Area A was denoted as 3-5350S-Panel 5 and was the location where the victim was working just prior to the accident. It was the upper stope for this panel from which the ore was drilled and shot. The panel drift where the victim had been drilling holes was 12 feet, 2 inches wide by 14 feet high. The ore body south of this position had been removed and the void backfilled with cemented mine goaf. The balance of the ore body in this panel had been drilled for blasting. The shot holes were 2.5 inches in diameter with two holes drilled every two feet. The drill the victim was using was in the drilling position. The procedure established by the mine operator was to keep holes within the ore body through to the lower drift. If they were outside the ore contact by greater than six inches, the holes were to be drilled again. This required the driller to observe where the holes had come out in the level below after they were drilled. Drilling usually resulted in a nominal hole length of 38 feet. There was no visible void or raise down into the lower level (area B). The victim had drilled at a point between the backfilled material and the in-situ ore body. Reportedly, this was secondary drilling, as the lift had already been drilled and shot in an attempt to open a drop raise to the lower level. The lower portion of this lift had fallen out upon blasting and the upper portion had not fallen free and was still in place. The victim had been redrilling this hung-up body immediately prior to the accident.
Area B, where the fatality occurred, was denoted as 3-5300S-Panel 5. It was the sub-level stope for the ore being recovered in this panel. Owing to the probable unsafe ground conditions in the area after the accident, all dimensions given for this area are approximations, since access could not be gained by the investigators. Cable bolts and split sets were visible in the back. Holy boards (18 inch2 plywood) used to increase the bearing surface of the split-set bolts were not in contact with the roof and, in some instances, the gap between the holy boards and the roof was 12 to 18 inches. This gap indicated the degree of roof degradation. The split sets that were visible were spaced three to four feet apart in rows spanning the back, with spacings between the rows of four feet to five feet.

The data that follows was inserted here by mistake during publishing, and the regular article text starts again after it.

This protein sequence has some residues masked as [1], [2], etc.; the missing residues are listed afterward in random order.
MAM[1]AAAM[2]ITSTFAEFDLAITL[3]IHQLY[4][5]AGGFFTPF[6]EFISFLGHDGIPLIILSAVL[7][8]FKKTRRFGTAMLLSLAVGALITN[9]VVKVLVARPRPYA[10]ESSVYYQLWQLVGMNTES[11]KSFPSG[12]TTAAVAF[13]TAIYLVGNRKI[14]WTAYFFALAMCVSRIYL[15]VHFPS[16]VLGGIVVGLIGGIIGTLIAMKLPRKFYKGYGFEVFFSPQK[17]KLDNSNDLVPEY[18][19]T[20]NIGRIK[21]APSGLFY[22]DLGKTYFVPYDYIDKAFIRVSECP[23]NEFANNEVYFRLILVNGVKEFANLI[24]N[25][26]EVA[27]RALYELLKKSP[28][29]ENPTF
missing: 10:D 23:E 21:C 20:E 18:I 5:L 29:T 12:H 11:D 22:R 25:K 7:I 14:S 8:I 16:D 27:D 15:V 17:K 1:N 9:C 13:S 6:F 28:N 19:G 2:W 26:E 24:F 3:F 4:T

Area C was the column of ore body located between areas A and B and it was limited to the dimensions required for a drop raise. This area was the focus of the work effort at the time of the accident. It consisted of a portion of the ore body located at the top end of the proposed drop raise. It had been drilled and shot but had not fallen out. The top of this area was visible from area A, but the bottom could not be seen from the observation point in the lower stope (area B). The vertical dimension of this area could not be measured or estimated. Reportedly, the majority of this vertical column had shot out, leaving only a few feet at the top end.
The ore body, where it intersected the back in the fall area, was four feet to five feet wide and located on the footwall side of the drift. The floor in this area was 20 feet to 25 feet wide. Thus, an extended brow was formed between the floor on the hanging wall side and the ore body in the back. The wider dimension of the drift was attributed to two main factors: Degrading of the rock surface by fly rock when shooting the stope immediately below the 5300 level; and having a time lag of greater than two weeks between mucking and backfilling the stope, allowing further deterioration of the damaged rock surface.
Numerous pieces of rock debris ranging from hand-size fragments to blocks weighing several hundred pounds were visible on the floor after the accident. Considerable loose material was observed on the hanging wall brow and the back. The block that struck the victim was approximately 5 feet x 3� feet x 1� feet and weighed an estimated 3100 pounds. The block apparently fell from the hanging wall brow. A wooden plank and a steel bar, items which apparently had been used as pry bars, were near the fallen rock.